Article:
3. Daniel:
    I'll address your points after I return from my trip.
    Thanks for posting,

  4. There is no "scriptural silence" on the matter of abortion. Not only does the Old Testament law specifically prohibit mourning a miscarriage as one would the death of a person, Numbers 5 11-28 describes the circumstances under which an induced miscarriage can be a sacrament delivered by a priest in a temple.

  5. Daniel,
    As Serge and I have each written elsewhere, there’s a host of problems with the idea of personhood coming into existence only after some degree of bodily development. One is that you end up saying things like "I came to be after my body came to be." Or, "I inhabit a body that was once an embryo."

    My disagreement with you is that nowhere in your posts do you adequately defend your metaphysical assumption that personhood is an accidental property rather than something intrinsic to the human subject. I wonder: Other than the embryos you'd like to arbitrarily exclude, have you ever met a living human that wasn’t a person? Have any of us?

    So far, all you've done is try to throw the burden of proof back on me. You claim I beg the question by saying all humans are persons in a moral sense. By that, I assume you mean we should distinguish between a person (the conscious self) and the body he merely inhabits. Problem is, human/person dualism is untenable, as it contradicts everyday experience. The same exact human being that sees a tree (a bodily action) also forms mental concepts about it (a decidely non-bodily, non-material action).

    A more plausible explanation is that humans are a deep union of body and soul who maintain their identities through time and bodily change. Thus, it's up to you to say why I should accept your version of human/person dualism in the first place.

    Remember: You and I both agree the embryos in question are members of the human species. You, however, make an additional claim--namely, that mere membership in the species homo sapien is not enough. Okay, I'm open to hearing why that's true, but first I need persuasive reasons. Throwing the burden of proof back on me won't do. Why shouldn't I think of this new category of yours as ad-hoc and arbitrary? Certainly sounds that way to me.

    At the same time, I don't think I've begged the question with my responses at all. I've presented arguments in my previous posts (over at JT's blog), three in particular. First, I argued that the differences between the embryo you once were and the adult you are today are not sufficient to justify killing you at the earlier stage of development. Second, I argued the pro-life view, rather than your own, better accounts for human dignity and human equality. Third, I argued that your view proves too much, disqualifying not only embryos and fetuses, but newborns as well. In short, I don't see how you can say I'm begging the question with any of these points.

    Ramesh Ponnuru asks a great question: If membership in the species homo sapien is not sufficient to confer value, why are we allowed to kill animals with more cognitive ability than mentally disabled humans? Once you insist mere membership in the human species is not enough, it's very difficult to resist the logical pull of Peter Singer's case for infanticide. (We can go through that exercise if you like.)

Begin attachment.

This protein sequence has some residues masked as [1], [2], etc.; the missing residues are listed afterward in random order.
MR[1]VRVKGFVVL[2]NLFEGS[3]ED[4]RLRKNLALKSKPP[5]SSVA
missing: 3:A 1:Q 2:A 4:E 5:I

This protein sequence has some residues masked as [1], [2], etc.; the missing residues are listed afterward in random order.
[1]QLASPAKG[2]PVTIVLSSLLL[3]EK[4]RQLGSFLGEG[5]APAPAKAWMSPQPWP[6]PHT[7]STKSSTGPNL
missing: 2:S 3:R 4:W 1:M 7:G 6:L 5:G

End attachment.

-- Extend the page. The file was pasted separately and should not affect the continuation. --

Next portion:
As to the relationship between science and metaphysics and the role each plays in my reasoning, Robert George summarizes them perfectly:

    "There are three positions that can be defended without quickly falling into logical inconsistency.

    The first is that human beings are in no morally relevant way different from other creatures and therefore have no special dignity.

    The second is that human beings have an inherent and equal dignity; each and every human being possesses it simply by virtue of his or her humanity.

    The third is that some, but not all, human beings have dignity; those who have it possess it by virtue of some quality or set of qualities that they happen to possess that other human beings do not possess (or do not yet possess, or no longer possess).

    Anyone who believes that stepping on an ant is not a grave moral wrong but murdering your grandmother to prevent her spending down your inheritance is one, has already rejected the first position. Anyone who accepts the third position will, in fairly short order, find himself driven by the force of logical argumentation into the positions infamously defended by Peter Singer. Assuming one doesn't want to embrace Singerism, that leaves the second position.

    Now, once one adopts that position, the key question in the debate over embryo-destructive research is "When does the life of a human being begin?" To answer this question is to decide whether or not human embryos are, in fact, human beings and, as such, possessors of inherent human dignity. Where do we go to find the answer? Not to the Catechism of the Catholic Church... Not to the Bible, which says nothing about human embryos. Not to the Talmud, which (like the Bible) was composed centuries before the discovery of the ovum----a time when almost nothing was known about embryogenesis. Not to the Koran. Not to our "moral intuitions." Rather, we go to the standard texts of modern human embryology and developmental biology---for example, the texts by Keith Moore and T.V.N. Persaud; Bruce M. Carlson; Ronan O'Rahilly and Fabiola Mueller; and William J. Larsen. When we consult these works, we find little or nothing in the way of scientific mystery or dispute. The texts tell the same story and answer the key question in the same way. Anyone who wishes to know when he or she as a distinct living member of the species Homo sapiens came into existence need only open any of these books and look up the answer." (R. George in The Corner, NRO On-Line, 8/8/05)